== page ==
Meet the Kills: Delta Blues and Rock & Roll Filtered through Punk that is as Dark as Night

Back in 2002 after some encouragement from one of my college friends I finally checked out the band of the hour: The White Stripes. I was immediately hooked and more interested in the underground punk blues movement that was apparently taking place under my nose while I was listening to alternative metal and things called nu- something or other.

I never looked back and I found a number of good bands through the White Stripes like the Soledad Brothers, the Detroit Cobras, Mr. Airplane Man and the subject of this article: The Kills.

Made up of two very unique characters called "W" aka Alison Mosshart, and "Hotel"aka Jamie Hince, they are a duo much like the White Stripes in that one is male and one is female, their sound is stripped down and they play an interpretation of the blues. Listening to the two bands back to back though, they sound as different as day and night.

Formed after an exchange of tapes between Florida and London, the Kills definitely embody a minimalist form of music. Created using single guitar tracks drum loops and rough edged vocals, their tracks have an intensity, a realism and an authenticity that is almost scary and is awfully depressing. At times they sound like stripped down delta blues and other times like the Stooges resurrected, both from a pretty bleak viewpoint. With two albums and a third on the way, The Kills definitely represent a side of rock and blues that has not seen the light of the mainstream or even the light of day in a while.

The first song I ever heard by the Kills was a very punk influenced rocker called "Superstition" off their debut album Keep on Your Mean Side. It reminded me of the Stooges meets the Velvet Underground meets meets blues. Whatever that means. It has a very catchy, repetitive and aggressive guitar riff that builds up to a screeching primal scream chorus. My favorite song of their first album is a dark blues number called "Black Rooster." With a Son House-like intensity the pair let their gruff voices grind into the blues stomp guitar riffs and make for a great song. There second album, No Wow, has a similar feel to the first, but doesn't sound nearly as rough as the first to me. At the same time it feels far more sparse minimal and dark. There is also a slight 80s rock feel that comes from the drum machines and there is less blues on this album but that is not necessarily a bad thing My favorite song of the second album is a slow piano piece called "Ticket Man." A simple song with pretty simple lyrics that hints at blues and piano folk, but it is the intensity that makes it great.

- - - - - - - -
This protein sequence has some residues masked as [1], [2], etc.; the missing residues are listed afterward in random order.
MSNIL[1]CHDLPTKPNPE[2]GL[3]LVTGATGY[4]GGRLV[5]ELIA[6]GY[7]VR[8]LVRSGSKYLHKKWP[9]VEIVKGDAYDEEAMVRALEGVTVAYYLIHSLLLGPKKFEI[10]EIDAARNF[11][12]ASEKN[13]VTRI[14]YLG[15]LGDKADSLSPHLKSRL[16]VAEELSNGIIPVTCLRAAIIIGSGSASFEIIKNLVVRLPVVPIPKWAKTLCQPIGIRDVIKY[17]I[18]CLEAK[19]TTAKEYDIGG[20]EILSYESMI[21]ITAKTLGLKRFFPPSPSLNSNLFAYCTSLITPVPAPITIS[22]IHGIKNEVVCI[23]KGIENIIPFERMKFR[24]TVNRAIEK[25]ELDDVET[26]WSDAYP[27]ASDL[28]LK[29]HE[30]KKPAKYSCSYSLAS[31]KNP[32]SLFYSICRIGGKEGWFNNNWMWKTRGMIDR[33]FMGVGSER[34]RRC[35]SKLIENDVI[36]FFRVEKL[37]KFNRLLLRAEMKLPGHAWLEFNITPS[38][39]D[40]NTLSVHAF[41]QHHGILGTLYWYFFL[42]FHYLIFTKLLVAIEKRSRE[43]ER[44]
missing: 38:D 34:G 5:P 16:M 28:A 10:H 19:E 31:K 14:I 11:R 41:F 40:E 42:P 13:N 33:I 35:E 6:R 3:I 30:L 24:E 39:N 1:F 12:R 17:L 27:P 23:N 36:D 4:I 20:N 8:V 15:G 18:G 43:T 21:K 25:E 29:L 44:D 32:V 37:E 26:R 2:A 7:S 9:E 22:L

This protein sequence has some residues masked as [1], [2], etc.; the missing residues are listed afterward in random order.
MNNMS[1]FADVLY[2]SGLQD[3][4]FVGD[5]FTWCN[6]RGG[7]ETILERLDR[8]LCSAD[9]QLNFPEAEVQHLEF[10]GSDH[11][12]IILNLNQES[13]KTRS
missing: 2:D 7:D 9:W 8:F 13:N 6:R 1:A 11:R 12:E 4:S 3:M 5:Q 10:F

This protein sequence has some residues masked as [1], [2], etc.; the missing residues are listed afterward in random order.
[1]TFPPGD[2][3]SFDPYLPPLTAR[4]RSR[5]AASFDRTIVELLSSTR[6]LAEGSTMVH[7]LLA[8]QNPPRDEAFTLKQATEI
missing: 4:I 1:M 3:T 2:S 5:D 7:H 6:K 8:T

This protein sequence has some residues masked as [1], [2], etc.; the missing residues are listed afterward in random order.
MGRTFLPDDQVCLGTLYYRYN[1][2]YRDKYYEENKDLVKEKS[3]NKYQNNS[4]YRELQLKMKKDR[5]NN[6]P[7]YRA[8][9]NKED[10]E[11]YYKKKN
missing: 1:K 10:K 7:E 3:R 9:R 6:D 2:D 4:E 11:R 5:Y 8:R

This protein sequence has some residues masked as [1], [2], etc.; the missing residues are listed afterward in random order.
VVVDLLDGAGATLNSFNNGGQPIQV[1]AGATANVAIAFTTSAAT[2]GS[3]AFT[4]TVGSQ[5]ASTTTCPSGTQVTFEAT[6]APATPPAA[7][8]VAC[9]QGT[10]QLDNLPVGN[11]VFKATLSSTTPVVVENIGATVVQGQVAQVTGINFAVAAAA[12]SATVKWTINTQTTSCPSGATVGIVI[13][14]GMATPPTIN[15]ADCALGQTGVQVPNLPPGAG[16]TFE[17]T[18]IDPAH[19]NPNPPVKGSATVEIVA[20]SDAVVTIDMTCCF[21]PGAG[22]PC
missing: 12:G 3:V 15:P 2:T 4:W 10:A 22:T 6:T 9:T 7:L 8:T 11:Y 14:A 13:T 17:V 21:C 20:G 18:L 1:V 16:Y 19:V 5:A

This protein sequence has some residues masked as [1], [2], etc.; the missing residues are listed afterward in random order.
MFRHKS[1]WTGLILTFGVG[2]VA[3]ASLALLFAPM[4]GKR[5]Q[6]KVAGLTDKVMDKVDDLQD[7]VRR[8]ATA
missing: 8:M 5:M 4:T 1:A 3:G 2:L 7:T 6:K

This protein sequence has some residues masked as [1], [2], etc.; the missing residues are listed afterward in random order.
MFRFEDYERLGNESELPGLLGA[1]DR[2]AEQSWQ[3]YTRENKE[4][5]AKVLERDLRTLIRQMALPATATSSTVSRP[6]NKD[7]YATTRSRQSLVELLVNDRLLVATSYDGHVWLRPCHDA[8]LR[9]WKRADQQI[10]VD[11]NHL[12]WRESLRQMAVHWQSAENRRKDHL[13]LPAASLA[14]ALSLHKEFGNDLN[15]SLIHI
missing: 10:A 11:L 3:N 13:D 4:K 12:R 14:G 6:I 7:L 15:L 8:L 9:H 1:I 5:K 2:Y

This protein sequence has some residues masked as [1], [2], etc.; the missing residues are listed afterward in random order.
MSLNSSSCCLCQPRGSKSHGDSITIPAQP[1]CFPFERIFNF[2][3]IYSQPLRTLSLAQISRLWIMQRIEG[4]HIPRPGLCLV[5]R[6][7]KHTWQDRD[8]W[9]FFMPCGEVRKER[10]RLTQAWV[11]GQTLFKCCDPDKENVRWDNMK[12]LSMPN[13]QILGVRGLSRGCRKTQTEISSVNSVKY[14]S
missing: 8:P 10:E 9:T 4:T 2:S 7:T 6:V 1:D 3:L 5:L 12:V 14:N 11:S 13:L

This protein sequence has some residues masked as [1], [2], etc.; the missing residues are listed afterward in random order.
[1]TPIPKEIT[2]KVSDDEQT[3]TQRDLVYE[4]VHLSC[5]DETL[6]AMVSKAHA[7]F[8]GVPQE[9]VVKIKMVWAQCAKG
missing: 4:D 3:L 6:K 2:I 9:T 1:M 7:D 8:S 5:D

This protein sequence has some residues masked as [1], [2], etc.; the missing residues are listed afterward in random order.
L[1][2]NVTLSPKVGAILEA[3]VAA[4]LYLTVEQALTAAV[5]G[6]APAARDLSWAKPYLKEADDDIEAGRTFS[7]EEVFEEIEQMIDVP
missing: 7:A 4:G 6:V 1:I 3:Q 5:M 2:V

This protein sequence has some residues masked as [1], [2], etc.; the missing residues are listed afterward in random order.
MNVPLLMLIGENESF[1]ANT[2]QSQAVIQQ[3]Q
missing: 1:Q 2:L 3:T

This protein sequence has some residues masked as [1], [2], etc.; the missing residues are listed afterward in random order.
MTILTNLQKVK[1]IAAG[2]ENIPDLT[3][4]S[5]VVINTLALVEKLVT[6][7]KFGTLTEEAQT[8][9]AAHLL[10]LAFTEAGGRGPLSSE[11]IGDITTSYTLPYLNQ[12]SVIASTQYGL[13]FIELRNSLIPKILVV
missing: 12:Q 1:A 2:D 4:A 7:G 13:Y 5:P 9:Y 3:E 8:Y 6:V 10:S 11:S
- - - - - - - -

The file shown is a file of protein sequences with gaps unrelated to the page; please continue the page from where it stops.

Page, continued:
Few if any of their songs are probably radio friendly but they're definitely catchy, raw and rough. They create a very thick sound with minimal tracks and instrumentation and I like the rough soulful edge on W's voice. Lyrically its about as dark as the blues can get but have an honesty and authenticity that sounds like its coming right out of a dirty flat (maybe in London). The kind lit only by bare light bulbs, and so filled up with cigarette smoke that looking in through the unwashed windows you can barely see the glimmer of lights on. These are definitely not happy songs and at times even border on depressing, but they are very gritty and real.

The only thing that bothers me about The Kills is their use of drum machine. I understand that it might be a necessity and it is certainly used in a way that fits the minimalist feel, but personally, I wish they'd ditch it for real drums. This may be why I find there first album to be my favorite as it has a slightly less electronic feel. My favorite song they do though is "Ticket Man" from their second album, so go figure.

The Kills are definitely not for everyone as their sound can be a little inaccessible if you're used to more polished or happier records. It took me a few listens before I could really wrap my brain around what these two were doing. It's almost like when I first listened to blues great Robert Johnson. The music is just so stripped down, bare, raw and honest that it is a little scary. At the same time The Kills are not really a blues band in the traditional sense and the punk side of things might also get in the way for some people.

Then again, if you're like me and you have Son House on the same shelf as the Stooges in your music collection, and the White Stripes on the next shelf down, check out the Kills. This band is a perfect example that music doesn't have to be complicated, polished or happy to be full of emotion and that often time those rough edges add the most character.

Here's a link to their website: Keep an eye out for a new album soon as well and I'm going to see if I can send them an email with a request to post a media player so you can listen to the tracks I've mentioned.

References include: and my personal music collection.


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